When all had passed muster and review, each slung on his saddle-bags and bridled his own horse and as soon as ready they rode off, led by the leader, in the direction whence they came.
Ali Baba remained still perched on the tree and watched their departure; nor would he descend until what time they were clean gone out of sight, lest perchance one of them return and look around and descry him.
Then he thought within himself, "I too will try the virtue of those magical words and see if at my bidding the door will open and close. He saw a large cavern and a vaulted, in height equalling the stature of a full-grown man and it was hewn in the live stone and lighted up with light that came through air-holes and bullseyes in the upper surface of the rock which formed the roof.
He had expected to find naught save outer gloom in this robbers' den, and he was surprised to see the whole room filled with bales of all manner stuffs, and heaped up from sole to ceiling with camel-loads of silks and brocades and embroidered cloths and mounds on mounds of vari-coloured carpetings; besides which he espied coins golden and silvern without measure or account, some piled upon the ground and others bound in leathern bags and sacks.
Seeing these goods and moneys in such abundance, Ali Baba determined in his mind that not during a few years only but for many generations thieves must have stored their gains and spoils in this place. When he stood within the cave, its door had closed upon him, yet he was not dismayed since, he had kept in memory the magical words; and he took no heed of the precious stuffs around him, but applied himself only and wholly to the sacks of Ashrafis.
Of these he carried out as many as he judged sufficient burthen for the beasts; then he loaded them upon his animals, and covered this plunder with sticks and fuel, so none might discern the bags, but might think that he was carrying home his usual ware. Lastly he called out, "Shut, O Simsim!
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She felt them and finding them full of coin suspected that Ali Baba had been robbing and fell to berating and blaming him for that he should do so ill a thing. Then quoth Ali Baba to his wife: Then she began counting the gold, whereat quoth Ali Baba, "O silly woman, how long wilt thou continue turning over the coin? Now let me dig a hole wherein to hide this treasure that none may know its secret. So the woman took this opportunity to satisfy her curiosity, and Ali Baba's wife suspecting naught thereof carried home the scales and began to weigh the gold, whilst Ali Baba ceased not digging; and, when the money was weighed, they twain stowed it into the hole which they carefully filled up with earth.
Then the good wife took back the scales to her kinswoman, all unknowing that an Ashrafi had adhered to the cup of the scales; but when Kasim's wife espied the gold coin she fumed with envy and wrath, saying to herself, "So ho!
Now after long pondering the matter, when her husband returned home at eventide, she said to him, "O man, thou deemest thyself a wight of wealth and substance, but lo, thy brother Ali Baba is an Emir by the side of thee and richer far than thou art. He hath such heaps of gold that he must needs weigh his moneys with scales, whilst thou, forsooth, art satisfied to count thy coin. No sleep had Kasim all that night by reason of his envy and jealousy and covetise; and next morning he rose betimes and going to Ali Baba said, "O my brother, to all appearance thou art poor and needy; but in effect thou hast a store of wealth so abundant that perforce thou must weigh thy gold with scales.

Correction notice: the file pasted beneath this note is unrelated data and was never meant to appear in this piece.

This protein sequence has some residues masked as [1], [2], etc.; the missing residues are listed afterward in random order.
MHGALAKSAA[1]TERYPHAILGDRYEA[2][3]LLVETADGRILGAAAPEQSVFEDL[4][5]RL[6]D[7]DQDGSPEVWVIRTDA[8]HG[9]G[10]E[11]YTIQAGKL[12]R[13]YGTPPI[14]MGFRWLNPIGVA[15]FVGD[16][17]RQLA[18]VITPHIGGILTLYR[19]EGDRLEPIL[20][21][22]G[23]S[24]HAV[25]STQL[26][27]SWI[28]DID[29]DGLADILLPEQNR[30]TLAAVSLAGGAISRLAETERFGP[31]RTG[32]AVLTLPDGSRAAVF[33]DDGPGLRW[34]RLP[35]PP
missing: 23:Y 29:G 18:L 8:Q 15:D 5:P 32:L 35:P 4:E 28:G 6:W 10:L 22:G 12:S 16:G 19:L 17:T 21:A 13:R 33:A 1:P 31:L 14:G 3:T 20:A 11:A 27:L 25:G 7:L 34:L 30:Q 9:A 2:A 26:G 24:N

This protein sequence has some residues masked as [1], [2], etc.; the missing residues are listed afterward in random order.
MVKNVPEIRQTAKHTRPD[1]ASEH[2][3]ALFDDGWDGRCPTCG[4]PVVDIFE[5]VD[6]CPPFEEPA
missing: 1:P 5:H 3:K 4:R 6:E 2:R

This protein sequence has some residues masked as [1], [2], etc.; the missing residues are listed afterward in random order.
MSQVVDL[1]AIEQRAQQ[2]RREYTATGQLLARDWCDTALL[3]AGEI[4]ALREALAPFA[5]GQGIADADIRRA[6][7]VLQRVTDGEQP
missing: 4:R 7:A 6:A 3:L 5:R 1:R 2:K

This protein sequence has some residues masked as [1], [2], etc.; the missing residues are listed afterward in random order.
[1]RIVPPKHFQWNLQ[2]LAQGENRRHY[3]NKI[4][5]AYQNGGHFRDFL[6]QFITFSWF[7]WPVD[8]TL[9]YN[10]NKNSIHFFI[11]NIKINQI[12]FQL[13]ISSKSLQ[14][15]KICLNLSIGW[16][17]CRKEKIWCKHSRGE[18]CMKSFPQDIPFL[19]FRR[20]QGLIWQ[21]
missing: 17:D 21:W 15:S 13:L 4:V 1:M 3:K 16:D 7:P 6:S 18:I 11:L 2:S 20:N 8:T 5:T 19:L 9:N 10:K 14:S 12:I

I understand thee not; make clear thy purport;" and quoth Kasim with ready rage, "Feign not that thou art ignorant of what I say and think not to deceive me. When he had heard the story, Kasim exclaimed, "I would fain learn of thee the certainty of the place where them foundest the moneys; also the magical words whereby the door opened and closed; and I forewarn thee an thou tell me not the whole truth, I will give notice of those Ashrafis to the Wali; then shalt thou forfeit all thy wealth and be disgraced and thrown into gaol.
And when he came to the aforesaid rock and to the tree whereon Ali Baba had hidden himself, and he had made sure of the door he cried in great joy, "Open, O Simsim! He walked about in ecstasy marvelling at the treasures, and when weary of admiration he gathered together bags of Ashrafis, a sufficient load for his ten mules, and placed them by the entrance in readiness to be carried outside and set upon the beasts.
But by the will of Allah Almighty he had clean forgotten the cabalistic words and cried out, "Open, O Barley! Astonished and confused beyond measure he named the names of all manner of grains save sesame, which had slipped from his memory as though he had never heard the word; whereat in his dire distress he heeded not the Ashrafis that lay heaped at the entrance and paced to and fro, backwards and forwards, within the cave sorely puzzled and perplexed.
The wealth whose sight had erewhile filled his heart with joy and gladness was now the cause of bitter grief and sadness. Kasini gave up all hope of the life which he by his greed and envy had so sore imperilled. It came to pass that at noontide the robbers, returning by that way, saw from afar some mules standing beside the entrance and much they marvelled at what had brought the beasts to that place; for, inasmuch as Kasim by mischance had failed to tether or hobble them, they had strayed about the jungle and were browsing hither and thither.
However, the thieves paid scant regard to the estrays nor cared they to secure them, but only wondered by what means they had wandered so far from the town. Then, reaching the cave the Captain and his troop dismounted and going up to the door repeated the formula and at once it flew open. Now Kasim had heard from within the cave the horse-hooves drawing nigh and yet nigher; and he fell down to the ground in a fit of fear never doubting that it was the clatter of the banditti who would slaughter him without fail.